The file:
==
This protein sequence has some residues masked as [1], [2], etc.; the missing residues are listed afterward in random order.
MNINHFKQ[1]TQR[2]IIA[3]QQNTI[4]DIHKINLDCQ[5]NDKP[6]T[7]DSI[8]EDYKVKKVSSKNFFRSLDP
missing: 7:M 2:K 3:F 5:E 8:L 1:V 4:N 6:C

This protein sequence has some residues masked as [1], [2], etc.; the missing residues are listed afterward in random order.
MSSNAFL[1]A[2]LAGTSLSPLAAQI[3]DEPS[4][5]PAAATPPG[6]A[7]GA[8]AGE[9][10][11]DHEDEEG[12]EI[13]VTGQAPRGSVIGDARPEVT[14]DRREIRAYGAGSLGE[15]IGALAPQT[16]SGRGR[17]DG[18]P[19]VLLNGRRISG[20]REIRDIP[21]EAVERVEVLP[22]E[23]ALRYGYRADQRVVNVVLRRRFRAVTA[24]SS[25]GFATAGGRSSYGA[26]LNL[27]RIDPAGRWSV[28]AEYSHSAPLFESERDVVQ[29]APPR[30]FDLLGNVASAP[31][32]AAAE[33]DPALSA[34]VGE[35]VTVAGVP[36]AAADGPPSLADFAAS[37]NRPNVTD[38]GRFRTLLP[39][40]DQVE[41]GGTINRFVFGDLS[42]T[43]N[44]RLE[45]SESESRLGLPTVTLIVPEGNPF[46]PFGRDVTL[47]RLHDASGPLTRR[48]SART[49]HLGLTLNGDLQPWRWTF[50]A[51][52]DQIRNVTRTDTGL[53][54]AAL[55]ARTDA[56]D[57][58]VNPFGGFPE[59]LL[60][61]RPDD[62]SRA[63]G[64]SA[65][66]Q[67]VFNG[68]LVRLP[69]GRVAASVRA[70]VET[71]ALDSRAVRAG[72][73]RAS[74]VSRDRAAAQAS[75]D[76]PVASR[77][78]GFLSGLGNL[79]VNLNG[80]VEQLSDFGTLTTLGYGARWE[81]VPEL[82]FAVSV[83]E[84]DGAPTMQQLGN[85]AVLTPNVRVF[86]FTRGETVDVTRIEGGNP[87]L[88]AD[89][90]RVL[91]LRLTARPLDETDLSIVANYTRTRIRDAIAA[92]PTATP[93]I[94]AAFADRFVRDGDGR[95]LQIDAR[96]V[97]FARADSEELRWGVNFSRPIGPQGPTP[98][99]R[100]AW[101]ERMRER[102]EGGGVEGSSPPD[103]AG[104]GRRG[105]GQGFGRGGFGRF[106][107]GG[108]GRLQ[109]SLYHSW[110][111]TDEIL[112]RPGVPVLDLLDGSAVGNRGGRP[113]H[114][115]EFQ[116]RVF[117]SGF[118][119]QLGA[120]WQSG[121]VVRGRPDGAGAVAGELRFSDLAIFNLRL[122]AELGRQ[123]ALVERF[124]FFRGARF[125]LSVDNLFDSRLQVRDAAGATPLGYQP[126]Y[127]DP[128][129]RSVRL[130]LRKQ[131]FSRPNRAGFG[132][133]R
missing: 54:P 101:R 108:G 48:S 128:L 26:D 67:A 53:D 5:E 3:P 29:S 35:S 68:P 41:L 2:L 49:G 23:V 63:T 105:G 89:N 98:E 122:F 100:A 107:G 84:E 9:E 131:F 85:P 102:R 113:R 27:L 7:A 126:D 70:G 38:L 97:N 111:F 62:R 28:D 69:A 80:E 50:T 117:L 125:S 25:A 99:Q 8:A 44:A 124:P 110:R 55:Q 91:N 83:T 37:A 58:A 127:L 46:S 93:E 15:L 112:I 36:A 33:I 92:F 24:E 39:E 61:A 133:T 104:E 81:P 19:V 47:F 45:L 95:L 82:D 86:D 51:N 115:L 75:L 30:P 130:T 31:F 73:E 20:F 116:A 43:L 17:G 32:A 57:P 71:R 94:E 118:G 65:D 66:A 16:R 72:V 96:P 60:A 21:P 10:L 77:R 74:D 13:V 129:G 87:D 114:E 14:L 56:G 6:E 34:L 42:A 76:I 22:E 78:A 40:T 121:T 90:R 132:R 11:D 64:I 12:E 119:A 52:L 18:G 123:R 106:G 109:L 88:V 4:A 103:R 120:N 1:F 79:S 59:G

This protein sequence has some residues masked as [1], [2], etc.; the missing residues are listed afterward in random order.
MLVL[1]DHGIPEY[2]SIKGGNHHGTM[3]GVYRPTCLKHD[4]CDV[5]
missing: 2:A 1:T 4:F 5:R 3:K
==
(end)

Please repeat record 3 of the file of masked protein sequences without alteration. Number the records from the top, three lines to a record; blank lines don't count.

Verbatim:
This protein sequence has some residues masked as [1], [2], etc.; the missing residues are listed afterward in random order.
MLVL[1]DHGIPEY[2]SIKGGNHHGTM[3]GVYRPTCLKHD[4]CDV[5]
missing: 2:A 1:T 4:F 5:R 3:K